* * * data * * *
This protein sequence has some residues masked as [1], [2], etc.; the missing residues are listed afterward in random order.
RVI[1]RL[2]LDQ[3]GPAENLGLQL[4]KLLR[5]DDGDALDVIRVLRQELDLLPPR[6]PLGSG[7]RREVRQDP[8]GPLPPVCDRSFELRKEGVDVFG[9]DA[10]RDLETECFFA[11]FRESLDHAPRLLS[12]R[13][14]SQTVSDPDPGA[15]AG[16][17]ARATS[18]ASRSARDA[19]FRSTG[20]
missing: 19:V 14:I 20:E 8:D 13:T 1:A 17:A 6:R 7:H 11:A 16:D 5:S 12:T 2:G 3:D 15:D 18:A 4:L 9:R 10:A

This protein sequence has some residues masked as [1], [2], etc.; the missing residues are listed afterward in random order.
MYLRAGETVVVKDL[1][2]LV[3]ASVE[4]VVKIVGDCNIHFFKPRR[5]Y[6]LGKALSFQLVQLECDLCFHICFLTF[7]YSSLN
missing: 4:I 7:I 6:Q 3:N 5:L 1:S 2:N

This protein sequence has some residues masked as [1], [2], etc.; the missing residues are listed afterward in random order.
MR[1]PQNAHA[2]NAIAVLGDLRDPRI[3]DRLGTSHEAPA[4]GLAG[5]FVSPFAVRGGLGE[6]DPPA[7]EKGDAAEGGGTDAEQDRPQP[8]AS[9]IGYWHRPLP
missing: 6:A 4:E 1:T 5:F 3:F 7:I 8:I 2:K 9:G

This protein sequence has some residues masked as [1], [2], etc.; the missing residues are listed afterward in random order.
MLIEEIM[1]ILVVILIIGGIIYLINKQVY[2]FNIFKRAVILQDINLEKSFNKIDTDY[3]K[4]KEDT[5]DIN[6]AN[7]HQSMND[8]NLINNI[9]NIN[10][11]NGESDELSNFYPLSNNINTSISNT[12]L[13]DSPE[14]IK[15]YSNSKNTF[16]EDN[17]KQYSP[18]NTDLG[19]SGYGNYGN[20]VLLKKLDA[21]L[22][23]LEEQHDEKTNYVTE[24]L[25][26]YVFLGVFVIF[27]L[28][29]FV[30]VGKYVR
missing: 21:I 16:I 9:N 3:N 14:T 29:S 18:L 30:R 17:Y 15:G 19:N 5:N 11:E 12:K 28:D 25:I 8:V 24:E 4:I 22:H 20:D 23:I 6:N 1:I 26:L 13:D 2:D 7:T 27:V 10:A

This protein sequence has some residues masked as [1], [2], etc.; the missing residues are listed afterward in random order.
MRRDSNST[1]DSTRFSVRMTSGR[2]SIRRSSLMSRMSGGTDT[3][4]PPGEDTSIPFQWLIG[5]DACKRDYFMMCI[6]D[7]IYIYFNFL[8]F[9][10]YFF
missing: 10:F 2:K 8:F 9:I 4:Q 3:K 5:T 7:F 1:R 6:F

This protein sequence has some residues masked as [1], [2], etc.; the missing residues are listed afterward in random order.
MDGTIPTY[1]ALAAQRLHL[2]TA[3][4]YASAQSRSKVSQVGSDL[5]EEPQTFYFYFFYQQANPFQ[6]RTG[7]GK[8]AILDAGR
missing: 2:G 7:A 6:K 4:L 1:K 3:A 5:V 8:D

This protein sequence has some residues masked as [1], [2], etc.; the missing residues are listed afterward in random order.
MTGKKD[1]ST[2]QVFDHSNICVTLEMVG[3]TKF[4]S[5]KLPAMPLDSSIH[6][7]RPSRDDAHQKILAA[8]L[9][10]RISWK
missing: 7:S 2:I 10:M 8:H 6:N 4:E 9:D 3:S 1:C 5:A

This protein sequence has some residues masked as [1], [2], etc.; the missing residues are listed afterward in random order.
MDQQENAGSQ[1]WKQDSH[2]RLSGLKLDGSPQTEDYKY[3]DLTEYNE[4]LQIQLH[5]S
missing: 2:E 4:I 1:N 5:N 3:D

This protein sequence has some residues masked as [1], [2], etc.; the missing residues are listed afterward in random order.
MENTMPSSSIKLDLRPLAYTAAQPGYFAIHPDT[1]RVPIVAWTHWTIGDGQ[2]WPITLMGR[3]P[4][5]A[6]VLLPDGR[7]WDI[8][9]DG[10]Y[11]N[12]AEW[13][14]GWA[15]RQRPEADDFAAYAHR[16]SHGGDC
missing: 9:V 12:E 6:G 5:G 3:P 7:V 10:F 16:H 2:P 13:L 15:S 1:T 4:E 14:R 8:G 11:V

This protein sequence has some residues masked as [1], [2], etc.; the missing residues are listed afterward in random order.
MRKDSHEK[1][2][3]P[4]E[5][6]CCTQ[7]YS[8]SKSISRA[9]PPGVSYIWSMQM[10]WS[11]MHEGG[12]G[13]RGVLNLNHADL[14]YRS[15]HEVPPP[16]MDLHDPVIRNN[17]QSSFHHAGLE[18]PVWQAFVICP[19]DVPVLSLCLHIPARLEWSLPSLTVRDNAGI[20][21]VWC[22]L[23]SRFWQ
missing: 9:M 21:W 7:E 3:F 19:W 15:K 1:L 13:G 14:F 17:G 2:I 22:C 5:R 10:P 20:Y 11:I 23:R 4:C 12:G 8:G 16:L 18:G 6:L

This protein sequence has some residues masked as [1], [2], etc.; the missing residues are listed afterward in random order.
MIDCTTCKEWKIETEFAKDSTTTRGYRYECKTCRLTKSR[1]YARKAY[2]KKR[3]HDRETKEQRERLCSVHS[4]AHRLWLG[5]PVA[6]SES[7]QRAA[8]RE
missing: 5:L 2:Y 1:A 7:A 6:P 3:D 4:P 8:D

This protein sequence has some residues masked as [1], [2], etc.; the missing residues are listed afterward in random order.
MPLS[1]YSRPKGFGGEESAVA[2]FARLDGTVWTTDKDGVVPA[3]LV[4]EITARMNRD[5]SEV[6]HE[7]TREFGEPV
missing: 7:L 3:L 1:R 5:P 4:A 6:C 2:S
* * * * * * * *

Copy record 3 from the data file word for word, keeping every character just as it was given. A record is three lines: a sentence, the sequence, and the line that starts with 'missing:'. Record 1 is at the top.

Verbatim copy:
This protein sequence has some residues masked as [1], [2], etc.; the missing residues are listed afterward in random order.
MR[1]PQNAHA[2]NAIAVLGDLRDPRI[3]DRLGTSHEAPA[4]GLAG[5]FVSPFAVRGGLGE[6]DPPA[7]EKGDAAEGGGTDAEQDRPQP[8]AS[9]IGYWHRPLP
missing: 6:A 4:E 1:T 5:F 3:F 7:I 8:I 2:K 9:G